New Arrivals

I've been a bit naughty these last few weeks: I kinda promised that I would read the unread books I have before buying any others and would go to the library if there was anything I was desperate to get my hands on before then....

...obviously, fail - duh - so an In My Mailbox-type post seemed totes appropes.

First, I went to a day of Charleston's 'Small Wonder' short story festival, which was fabulous, and attended a talk called 'Dark Corners' with Sarah Hall and Elif Shafak. From that I came away with this,The Forty Rules of Love by Elif Shafak. She was actually there talking about her most recent book, Honour, but I'd heard her talk about this one on The Book Show previously and quite fancied approaching her work a little more chronologically.

'Discover the forty rules of love...
Ella Rubenstein has a husband, three teenage children, and a pleasant home. Everything that should make her confident and fulfilled. Yet there is an emptiness at the heart of Ella's life - an emptiness once filled by love.

So when Ella reads a manuscript about the thirteenth-century Sufi poet Rumi and Shams of Tabiz, and his forty rules of life and love, her world is turned upside down. She embarks on a journey to meet the mysterious author of this work.

It is a quest infused with Sufi mysticism and verse, taking Ella and us into an exotic world where faith and love are heartbreakingly explored...'

Then, after attending Messages from Angela Carter which featured a fabulous reading of her classic 'The Tiger's Bride' which you can listen to by clicking on the link, we went to What Are You Looking At? with Will Gompertz, which was hilarious. So hilarious, in fact, I bought the accompanying book.

According to the blurb, by reading What Are You Looking At?: 150 Years of Modern Art in the Blink of an Eye you will learn:

'Conceptual art isn't actually rubbish
Picasso is a genius (but Cezanne might be better)
Pollock is no drip
Cubism has no cubes
A urinal changed the course of art
And why your five-year-old really couldn't do it.'

Excited about this.

Then, this week, charity shop! Who can resist at £1.99...?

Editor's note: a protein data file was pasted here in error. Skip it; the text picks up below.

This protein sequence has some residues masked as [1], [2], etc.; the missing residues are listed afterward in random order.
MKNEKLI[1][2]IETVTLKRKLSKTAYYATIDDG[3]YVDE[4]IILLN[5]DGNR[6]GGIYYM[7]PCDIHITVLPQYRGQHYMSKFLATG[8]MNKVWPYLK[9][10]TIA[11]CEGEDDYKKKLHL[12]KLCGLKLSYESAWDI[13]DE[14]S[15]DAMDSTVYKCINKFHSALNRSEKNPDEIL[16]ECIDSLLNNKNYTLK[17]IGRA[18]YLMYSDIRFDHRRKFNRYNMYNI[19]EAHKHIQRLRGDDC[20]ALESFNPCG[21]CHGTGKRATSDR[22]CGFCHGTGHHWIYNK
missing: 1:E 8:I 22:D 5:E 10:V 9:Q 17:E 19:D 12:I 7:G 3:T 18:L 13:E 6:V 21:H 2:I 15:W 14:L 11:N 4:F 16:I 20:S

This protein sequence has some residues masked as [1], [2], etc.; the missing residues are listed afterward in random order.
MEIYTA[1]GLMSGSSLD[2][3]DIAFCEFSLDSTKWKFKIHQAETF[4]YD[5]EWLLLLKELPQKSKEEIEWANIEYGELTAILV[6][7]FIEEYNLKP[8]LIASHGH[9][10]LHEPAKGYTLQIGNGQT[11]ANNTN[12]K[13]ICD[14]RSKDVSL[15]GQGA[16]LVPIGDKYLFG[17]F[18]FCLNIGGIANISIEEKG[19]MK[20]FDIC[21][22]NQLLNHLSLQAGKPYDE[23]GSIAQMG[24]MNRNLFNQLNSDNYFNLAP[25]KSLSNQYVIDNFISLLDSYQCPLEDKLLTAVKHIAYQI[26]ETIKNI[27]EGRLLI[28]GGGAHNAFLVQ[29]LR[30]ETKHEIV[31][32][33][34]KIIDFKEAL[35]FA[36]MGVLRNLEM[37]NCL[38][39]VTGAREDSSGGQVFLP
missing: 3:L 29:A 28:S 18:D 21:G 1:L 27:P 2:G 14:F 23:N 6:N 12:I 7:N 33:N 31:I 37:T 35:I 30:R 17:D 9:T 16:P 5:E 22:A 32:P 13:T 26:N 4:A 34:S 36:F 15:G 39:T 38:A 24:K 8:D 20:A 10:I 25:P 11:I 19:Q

A modern classic. I think the copy I read before must have been a library book as I don't have it, but I re-watched the film the other night - Scarlett Johansson still blows my mind - and then bumped into this copy, so it seemed like fate.

Everything I've heard about Megan Abbott has been unanimously wonderful, so I'm itching to get into this, and then maybe search out Dare Me, her most recent one, which featured on The Million's Most Anticipated Listearlier this year.


I bought Vikram Seth's  An Equal Music because I will be absolutely bereft when A Suitable Boy ends. *sob* I hope this is just as rich, moving and epic.


The purchasing of  Daughter of the River: An Autobiography by Hong Ying proves yet again that Asia has a huge pull on my imagination, and that comparing something to 'Wild Swans' is the best way to get me to buy anything at all :)


  1. I just found your blog via Sam at Tiny Library. An Equal Music is exquisite. I've not read A Suitable Boy - this was my first of Vikram Seth's book, and I've re-read it several times now. I also have a lovely double CD set of the music from the book - added bonus!

    1. Hi Kaz, that's so great to hear! 'A Suitable Boy' was absolutely wonderful, so considering both that and your opinion of 'An Equal Music', I think I need to bump it a little higher up my list!

      Thanks for stopping by!


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